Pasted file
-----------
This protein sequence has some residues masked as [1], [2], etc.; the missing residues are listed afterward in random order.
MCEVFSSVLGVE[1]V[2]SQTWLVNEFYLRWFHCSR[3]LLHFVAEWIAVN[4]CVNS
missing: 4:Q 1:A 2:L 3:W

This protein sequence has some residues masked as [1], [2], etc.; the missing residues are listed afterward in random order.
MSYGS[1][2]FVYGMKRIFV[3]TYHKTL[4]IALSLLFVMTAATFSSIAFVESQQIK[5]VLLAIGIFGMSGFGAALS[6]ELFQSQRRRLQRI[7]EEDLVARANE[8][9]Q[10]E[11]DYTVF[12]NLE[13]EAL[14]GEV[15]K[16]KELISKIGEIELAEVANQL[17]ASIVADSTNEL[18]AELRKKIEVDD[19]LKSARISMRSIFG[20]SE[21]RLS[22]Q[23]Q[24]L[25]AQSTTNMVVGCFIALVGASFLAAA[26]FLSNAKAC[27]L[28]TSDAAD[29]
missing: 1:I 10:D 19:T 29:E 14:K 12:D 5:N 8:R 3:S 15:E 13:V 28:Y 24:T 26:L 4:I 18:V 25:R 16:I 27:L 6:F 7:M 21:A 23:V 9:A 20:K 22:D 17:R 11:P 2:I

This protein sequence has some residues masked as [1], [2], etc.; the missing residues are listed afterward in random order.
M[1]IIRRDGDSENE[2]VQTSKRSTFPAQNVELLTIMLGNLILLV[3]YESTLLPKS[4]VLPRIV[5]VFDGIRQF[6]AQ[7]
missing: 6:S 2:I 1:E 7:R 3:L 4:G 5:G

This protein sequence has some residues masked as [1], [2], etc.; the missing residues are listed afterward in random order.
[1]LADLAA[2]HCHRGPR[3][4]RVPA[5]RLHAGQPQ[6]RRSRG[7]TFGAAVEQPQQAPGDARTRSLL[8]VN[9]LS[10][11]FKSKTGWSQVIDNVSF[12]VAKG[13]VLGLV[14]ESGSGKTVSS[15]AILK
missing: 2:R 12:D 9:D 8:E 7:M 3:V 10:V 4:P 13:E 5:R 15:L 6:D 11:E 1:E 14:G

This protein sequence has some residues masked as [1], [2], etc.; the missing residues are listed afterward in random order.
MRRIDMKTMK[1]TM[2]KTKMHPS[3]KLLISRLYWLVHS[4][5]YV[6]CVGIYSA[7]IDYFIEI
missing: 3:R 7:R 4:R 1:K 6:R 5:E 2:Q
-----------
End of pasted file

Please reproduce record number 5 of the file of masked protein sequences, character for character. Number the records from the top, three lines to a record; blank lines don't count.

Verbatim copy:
This protein sequence has some residues masked as [1], [2], etc.; the missing residues are listed afterward in random order.
MRRIDMKTMK[1]TM[2]KTKMHPS[3]KLLISRLYWLVHS[4][5]YV[6]CVGIYSA[7]IDYFIEI
missing: 3:R 7:R 4:R 1:K 6:R 5:E 2:Q